Trial of the Matter

         The evidentiary portion of the trial in this matter began on July 21, 2016, wherein numerous witnesses testified, as will be discussed herein. In connection with the others crimes evidence against Coleman, which had been the subject of the previous Prieur hearing and which the trial court had determined could be introduced at trial, Lyons was called to testify. However, once on the witness stand, Lyons asserted that he had been drinking on June 9, 2011, and was under the influence of alcohol when interviewed by Ofc. Martin. At trial, he claimed no recollection of Coleman shooting him, how he ended up in the hospital with two gunshot wounds, or how his vehicle was stolen. Lyons admitted that he knew Coleman but denied having told Ofc. Martin anything regarding Coleman being the person who shot him and stole his vehicle.

         Defense counsel objected when the State attempted to impeach Lyons' testimony with trial testimony by Ofc. Martin, arguing that when a non-party witness's credibility is attacked through prior inconsistent statements incriminating the accused, the evidence is generally not admissible for its assertive value as substantive evidence of guilt. The trial court ruled that Ofc. Martin's testimony regarding Lyons' prior statement was inadmissible-effectively denying the use of the State's other crimes evidence against Coleman.

         The State filed an emergency request for supervisory review, and this court reversed the trial court, citing State v. Johnson, 99-3462 (La. 11/03/00), 774 So.2d 79, which held that an exception to this general rule exists for cases in which the witness's prior inconsistent statement also constitutes a prior statement of identification for purposes of La. C.E. art. 801(D)(1)(c). Accordingly, this court ordered the trial court to allow Ofc. Martin's testimony in order to impeach Lyons' trial testimony denying that he made the statements identifying Coleman as the 2011 perpetrator and as substantive evidence that Coleman committed the prior similar offense. State v. Coleman, 51, 178-KW (La.App. 2 Cir. 07/25/16).

         Despite this court's ruling, defense counsel again challenged Ofc. Martin's testimony about Lyons' prior inconsistent statement by filing a motion for mistrial pursuant to La.C.Cr.P. art. 770(2) on July 26, 2016. While acknowledging that Ofc. Martin's testimony was admissible as evidence that Lyons previously identified Coleman as the 2011 perpetrator, Coleman's motion for mistrial argued that Officer Martin's testimony about Lyons' statement was inadmissible for the purposes of establishing that Coleman shot and robbed Lyons for the purpose of taking Lyons' rims. The trial court denied the motion for mistrial based on the previous ruling on the emergency writ.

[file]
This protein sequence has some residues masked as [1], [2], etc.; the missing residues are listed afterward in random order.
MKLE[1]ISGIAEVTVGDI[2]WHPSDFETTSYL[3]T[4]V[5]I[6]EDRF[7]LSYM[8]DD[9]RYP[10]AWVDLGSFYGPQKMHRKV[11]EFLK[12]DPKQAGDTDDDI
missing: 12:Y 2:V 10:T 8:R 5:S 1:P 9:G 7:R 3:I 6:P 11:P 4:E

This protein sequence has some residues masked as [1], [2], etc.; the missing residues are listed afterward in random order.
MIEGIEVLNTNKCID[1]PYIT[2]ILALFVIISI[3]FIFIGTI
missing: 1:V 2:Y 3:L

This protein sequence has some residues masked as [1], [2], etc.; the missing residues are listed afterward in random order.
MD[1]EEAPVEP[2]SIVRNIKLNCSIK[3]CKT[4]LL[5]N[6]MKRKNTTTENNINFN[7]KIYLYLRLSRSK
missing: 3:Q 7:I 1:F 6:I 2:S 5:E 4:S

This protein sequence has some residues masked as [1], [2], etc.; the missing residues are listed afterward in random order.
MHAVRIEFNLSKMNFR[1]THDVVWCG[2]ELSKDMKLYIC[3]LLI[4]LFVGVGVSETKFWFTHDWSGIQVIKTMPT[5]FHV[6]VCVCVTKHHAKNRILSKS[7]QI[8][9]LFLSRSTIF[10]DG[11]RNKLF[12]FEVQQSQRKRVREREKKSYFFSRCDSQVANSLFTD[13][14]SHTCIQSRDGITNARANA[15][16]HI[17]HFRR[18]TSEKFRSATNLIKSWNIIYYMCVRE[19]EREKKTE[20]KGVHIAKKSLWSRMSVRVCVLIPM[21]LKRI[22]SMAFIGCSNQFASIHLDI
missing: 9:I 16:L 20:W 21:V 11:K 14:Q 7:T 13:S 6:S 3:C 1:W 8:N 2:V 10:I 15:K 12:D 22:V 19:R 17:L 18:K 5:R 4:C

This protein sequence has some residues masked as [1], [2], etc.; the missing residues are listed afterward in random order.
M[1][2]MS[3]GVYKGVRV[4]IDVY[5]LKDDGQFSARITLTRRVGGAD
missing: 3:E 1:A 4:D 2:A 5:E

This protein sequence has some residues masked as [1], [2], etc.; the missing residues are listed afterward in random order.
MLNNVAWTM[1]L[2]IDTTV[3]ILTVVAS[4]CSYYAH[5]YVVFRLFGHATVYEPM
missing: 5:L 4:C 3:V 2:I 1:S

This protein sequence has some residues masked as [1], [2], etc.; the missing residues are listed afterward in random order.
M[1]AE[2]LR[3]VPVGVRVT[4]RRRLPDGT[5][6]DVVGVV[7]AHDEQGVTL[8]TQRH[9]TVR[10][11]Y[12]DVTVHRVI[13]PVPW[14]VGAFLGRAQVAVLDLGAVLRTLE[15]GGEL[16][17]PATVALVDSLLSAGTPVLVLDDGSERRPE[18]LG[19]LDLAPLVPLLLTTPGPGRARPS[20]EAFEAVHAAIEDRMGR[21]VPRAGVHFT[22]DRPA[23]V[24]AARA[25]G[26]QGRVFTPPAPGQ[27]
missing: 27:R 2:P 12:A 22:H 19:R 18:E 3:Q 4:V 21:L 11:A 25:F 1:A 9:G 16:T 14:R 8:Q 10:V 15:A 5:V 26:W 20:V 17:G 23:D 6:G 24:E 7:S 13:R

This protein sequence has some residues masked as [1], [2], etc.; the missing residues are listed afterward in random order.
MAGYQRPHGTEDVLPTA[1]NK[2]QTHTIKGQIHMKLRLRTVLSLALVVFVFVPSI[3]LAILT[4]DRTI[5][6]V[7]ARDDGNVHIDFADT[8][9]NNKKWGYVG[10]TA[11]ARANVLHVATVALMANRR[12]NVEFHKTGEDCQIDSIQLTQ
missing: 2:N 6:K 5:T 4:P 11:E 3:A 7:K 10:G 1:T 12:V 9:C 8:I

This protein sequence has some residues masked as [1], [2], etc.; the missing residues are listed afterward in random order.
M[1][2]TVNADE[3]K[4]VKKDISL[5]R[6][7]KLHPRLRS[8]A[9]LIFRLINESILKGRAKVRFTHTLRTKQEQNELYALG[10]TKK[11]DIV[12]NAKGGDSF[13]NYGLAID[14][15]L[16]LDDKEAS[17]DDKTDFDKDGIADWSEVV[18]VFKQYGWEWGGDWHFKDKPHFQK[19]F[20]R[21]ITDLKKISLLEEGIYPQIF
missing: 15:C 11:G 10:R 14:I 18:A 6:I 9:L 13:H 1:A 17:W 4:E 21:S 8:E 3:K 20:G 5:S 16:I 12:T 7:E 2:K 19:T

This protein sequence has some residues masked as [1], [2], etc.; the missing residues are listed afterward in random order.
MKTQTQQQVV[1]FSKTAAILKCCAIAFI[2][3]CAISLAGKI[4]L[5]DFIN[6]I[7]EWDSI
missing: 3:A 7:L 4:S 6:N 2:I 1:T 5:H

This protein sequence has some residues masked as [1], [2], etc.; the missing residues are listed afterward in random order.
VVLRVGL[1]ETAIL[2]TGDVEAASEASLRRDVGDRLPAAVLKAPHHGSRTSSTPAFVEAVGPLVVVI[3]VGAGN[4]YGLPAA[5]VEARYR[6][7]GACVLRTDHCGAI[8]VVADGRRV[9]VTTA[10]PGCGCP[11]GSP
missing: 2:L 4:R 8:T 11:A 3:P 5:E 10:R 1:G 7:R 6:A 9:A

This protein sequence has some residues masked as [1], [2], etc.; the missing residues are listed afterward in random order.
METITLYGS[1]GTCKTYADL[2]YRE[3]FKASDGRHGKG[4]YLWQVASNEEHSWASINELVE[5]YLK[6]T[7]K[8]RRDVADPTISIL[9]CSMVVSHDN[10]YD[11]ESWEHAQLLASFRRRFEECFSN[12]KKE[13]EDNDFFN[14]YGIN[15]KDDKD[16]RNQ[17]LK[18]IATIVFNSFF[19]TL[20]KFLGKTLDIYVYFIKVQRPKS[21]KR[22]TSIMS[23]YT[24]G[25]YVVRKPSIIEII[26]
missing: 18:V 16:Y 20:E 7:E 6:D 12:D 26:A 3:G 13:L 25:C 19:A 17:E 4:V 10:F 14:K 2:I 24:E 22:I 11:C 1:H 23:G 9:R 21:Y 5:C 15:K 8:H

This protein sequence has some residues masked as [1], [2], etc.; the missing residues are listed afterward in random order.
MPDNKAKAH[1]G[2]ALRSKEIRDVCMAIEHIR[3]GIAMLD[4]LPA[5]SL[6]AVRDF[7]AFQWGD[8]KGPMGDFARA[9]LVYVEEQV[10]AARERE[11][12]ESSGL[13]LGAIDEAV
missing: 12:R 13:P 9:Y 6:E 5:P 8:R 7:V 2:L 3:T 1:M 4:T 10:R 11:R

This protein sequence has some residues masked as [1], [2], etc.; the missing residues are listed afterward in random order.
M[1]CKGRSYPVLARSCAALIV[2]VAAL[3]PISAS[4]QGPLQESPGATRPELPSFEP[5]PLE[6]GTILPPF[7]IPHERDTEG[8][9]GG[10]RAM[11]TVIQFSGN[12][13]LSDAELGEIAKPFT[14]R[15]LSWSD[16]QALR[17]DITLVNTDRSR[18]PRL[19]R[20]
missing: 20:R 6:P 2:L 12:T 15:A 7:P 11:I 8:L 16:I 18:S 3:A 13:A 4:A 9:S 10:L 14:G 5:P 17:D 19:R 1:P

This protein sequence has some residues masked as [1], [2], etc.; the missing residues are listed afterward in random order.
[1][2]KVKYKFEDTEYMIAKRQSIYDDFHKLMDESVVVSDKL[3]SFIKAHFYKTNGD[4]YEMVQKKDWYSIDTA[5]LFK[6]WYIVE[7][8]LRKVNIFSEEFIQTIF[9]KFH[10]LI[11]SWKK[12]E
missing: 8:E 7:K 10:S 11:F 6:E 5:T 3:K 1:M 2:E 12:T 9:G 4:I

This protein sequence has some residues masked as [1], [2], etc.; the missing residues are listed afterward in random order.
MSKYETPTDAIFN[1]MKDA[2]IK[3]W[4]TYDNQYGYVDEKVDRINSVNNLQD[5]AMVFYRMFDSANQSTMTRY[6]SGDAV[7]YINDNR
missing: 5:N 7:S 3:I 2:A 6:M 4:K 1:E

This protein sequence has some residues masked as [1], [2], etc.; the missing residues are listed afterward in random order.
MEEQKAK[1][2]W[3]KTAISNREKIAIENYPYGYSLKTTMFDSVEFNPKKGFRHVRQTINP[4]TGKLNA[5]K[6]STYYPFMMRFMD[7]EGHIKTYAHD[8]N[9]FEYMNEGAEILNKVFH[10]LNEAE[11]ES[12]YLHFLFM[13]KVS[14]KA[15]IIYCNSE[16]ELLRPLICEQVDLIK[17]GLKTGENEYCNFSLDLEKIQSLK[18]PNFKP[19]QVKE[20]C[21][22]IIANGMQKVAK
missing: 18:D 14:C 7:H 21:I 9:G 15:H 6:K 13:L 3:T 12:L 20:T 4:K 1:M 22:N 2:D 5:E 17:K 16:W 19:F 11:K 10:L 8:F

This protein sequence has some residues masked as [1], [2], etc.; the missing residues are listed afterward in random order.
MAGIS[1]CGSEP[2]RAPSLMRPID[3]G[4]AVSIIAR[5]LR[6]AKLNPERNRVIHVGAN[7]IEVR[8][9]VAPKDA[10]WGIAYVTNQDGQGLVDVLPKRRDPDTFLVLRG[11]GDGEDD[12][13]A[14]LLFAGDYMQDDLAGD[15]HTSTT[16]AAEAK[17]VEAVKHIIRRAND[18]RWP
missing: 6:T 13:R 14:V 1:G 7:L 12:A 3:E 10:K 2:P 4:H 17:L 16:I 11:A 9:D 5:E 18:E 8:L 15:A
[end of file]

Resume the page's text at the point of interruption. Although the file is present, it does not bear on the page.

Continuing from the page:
After the State rested, the trial court conducted a colloquy with Coleman regarding his rights, and Coleman exercised his constitutional right to remain silent. The defense rested and each side gave closing arguments. A unanimous jury found Coleman guilty as charged of second degree murder. A presentence investigation report was ordered for sentencing. No post-trial motions were filed.

         At a sentencing hearing, the trial court reviewed the facts of the case and aggravating and mitigating factors. Coleman declined to make any statement at sentencing. The trial court imposed the mandatory sentence of life imprisonment at hard labor, without benefit of probation, parole, or suspension of sentence. Coleman was advised of the time period within which to seek post-conviction relief.

         Coleman filed a motion to reconsider sentence; however, the trial court denied the motion. Coleman sought an "out-of-time" appeal, which was granted, and this appeal ensued.


         Sufficiency of the Evidence

         In his first assignment of error, Coleman argues that the State failed to present sufficient evidence to support the verdict of second degree murder.[1]Coleman takes issue with the witness testimony considered by the jury. He specifically argues that Williams' testimony was unreliable because she was also charged with a crime in this offense and asserts her testimony was self-serving. Coleman maintains that Williams' testimony is less credible because she initially lied to the officers and told them divergent versions of events on the night in question. Coleman also argues that Franklin's testimony was less credible because she did not describe Steve Brown's shooter. We disagree.

         Legal ...